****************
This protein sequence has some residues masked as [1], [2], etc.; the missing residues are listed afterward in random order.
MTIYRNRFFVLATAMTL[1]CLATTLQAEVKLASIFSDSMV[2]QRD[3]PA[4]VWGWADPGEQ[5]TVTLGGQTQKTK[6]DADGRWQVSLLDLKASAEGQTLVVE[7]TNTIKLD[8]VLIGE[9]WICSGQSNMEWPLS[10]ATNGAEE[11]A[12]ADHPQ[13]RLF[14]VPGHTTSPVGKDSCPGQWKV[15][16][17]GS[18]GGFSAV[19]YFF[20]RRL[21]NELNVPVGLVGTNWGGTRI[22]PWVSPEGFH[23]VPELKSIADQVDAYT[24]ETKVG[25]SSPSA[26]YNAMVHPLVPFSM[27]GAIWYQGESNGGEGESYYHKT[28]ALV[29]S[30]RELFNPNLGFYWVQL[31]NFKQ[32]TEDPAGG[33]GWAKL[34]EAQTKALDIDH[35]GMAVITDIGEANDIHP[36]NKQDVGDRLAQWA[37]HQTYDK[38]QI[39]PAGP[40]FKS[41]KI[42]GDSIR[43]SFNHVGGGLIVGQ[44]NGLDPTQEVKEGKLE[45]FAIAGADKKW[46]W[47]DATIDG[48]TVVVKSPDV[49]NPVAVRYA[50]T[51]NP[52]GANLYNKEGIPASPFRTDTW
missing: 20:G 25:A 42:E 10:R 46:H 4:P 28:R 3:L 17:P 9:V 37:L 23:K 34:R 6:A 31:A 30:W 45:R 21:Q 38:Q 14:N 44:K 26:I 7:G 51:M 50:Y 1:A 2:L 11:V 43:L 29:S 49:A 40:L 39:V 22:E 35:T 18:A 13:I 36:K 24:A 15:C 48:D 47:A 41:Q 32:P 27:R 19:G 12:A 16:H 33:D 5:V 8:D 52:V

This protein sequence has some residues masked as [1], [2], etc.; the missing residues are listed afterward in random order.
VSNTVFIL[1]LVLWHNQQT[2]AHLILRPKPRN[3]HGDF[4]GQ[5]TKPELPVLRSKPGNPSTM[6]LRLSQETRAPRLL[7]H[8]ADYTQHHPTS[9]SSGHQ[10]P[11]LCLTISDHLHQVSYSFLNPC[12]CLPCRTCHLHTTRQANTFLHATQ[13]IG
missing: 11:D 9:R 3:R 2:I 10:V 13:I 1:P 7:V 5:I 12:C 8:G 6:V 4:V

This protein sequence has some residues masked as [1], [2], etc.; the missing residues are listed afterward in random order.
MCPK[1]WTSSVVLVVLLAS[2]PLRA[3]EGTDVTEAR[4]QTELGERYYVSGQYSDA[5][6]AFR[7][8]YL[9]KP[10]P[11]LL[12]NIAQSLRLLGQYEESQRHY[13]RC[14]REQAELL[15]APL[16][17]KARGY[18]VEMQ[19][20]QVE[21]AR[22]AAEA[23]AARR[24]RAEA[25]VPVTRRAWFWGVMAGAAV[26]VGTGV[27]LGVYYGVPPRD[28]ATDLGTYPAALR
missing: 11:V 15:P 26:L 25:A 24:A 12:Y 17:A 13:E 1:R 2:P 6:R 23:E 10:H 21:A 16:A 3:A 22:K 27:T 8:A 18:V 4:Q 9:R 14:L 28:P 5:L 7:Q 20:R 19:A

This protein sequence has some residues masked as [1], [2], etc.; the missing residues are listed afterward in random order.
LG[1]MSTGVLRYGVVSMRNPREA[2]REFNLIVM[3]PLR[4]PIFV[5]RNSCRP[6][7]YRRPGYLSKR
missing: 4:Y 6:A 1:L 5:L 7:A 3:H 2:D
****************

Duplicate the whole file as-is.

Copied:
This protein sequence has some residues masked as [1], [2], etc.; the missing residues are listed afterward in random order.
MTIYRNRFFVLATAMTL[1]CLATTLQAEVKLASIFSDSMV[2]QRD[3]PA[4]VWGWADPGEQ[5]TVTLGGQTQKTK[6]DADGRWQVSLLDLKASAEGQTLVVE[7]TNTIKLD[8]VLIGE[9]WICSGQSNMEWPLS[10]ATNGAEE[11]A[12]ADHPQ[13]RLF[14]VPGHTTSPVGKDSCPGQWKV[15][16][17]GS[18]GGFSAV[19]YFF[20]RRL[21]NELNVPVGLVGTNWGGTRI[22]PWVSPEGFH[23]VPELKSIADQVDAYT[24]ETKVG[25]SSPSA[26]YNAMVHPLVPFSM[27]GAIWYQGESNGGEGESYYHKT[28]ALV[29]S[30]RELFNPNLGFYWVQL[31]NFKQ[32]TEDPAGG[33]GWAKL[34]EAQTKALDIDH[35]GMAVITDIGEANDIHP[36]NKQDVGDRLAQWA[37]HQTYDK[38]QI[39]PAGP[40]FKS[41]KI[42]GDSIR[43]SFNHVGGGLIVGQ[44]NGLDPTQEVKEGKLE[45]FAIAGADKKW[46]W[47]DATIDG[48]TVVVKSPDV[49]NPVAVRYA[50]T[51]NP[52]GANLYNKEGIPASPFRTDTW
missing: 20:G 25:A 42:E 10:R 46:H 4:P 28:R 3:L 17:P 9:V 37:L 23:K 34:R 6:A 31:A 30:W 45:R 21:Q 38:Q 14:N 44:K 26:I 7:G 51:M 50:Y 1:A 2:L 11:V 43:L 29:S 49:A 40:L 39:V 22:E 35:T 18:A 13:I 36:K 24:A 15:C 48:D 47:A 41:Q 32:P 27:R 19:G 12:A 16:H 33:D 5:V 8:D 52:V

This protein sequence has some residues masked as [1], [2], etc.; the missing residues are listed afterward in random order.
VSNTVFIL[1]LVLWHNQQT[2]AHLILRPKPRN[3]HGDF[4]GQ[5]TKPELPVLRSKPGNPSTM[6]LRLSQETRAPRLL[7]H[8]ADYTQHHPTS[9]SSGHQ[10]P[11]LCLTISDHLHQVSYSFLNPC[12]CLPCRTCHLHTTRQANTFLHATQ[13]IG
missing: 11:D 9:R 3:R 2:I 10:V 13:I 1:P 7:V 5:I 12:C 8:G 6:V 4:V

This protein sequence has some residues masked as [1], [2], etc.; the missing residues are listed afterward in random order.
MCPK[1]WTSSVVLVVLLAS[2]PLRA[3]EGTDVTEAR[4]QTELGERYYVSGQYSDA[5][6]AFR[7][8]YL[9]KP[10]P[11]LL[12]NIAQSLRLLGQYEESQRHY[13]RC[14]REQAELL[15]APL[16][17]KARGY[18]VEMQ[19][20]QVE[21]AR[22]AAEA[23]AARR[24]RAEA[25]VPVTRRAWFWGVMAGAAV[26]VGTGV[27]LGVYYGVPPRD[28]ATDLGTYPAALR
missing: 11:V 15:P 26:L 25:A 24:A 12:Y 17:A 13:E 1:R 2:P 6:R 23:E 10:H 21:A 16:A 3:A 22:K 27:T 8:A 18:V 4:Q 9:R 14:L 28:P 5:L 7:Q 20:R 19:A

This protein sequence has some residues masked as [1], [2], etc.; the missing residues are listed afterward in random order.
LG[1]MSTGVLRYGVVSMRNPREA[2]REFNLIVM[3]PLR[4]PIFV[5]RNSCRP[6][7]YRRPGYLSKR
missing: 4:Y 6:A 1:L 5:L 7:A 3:H 2:D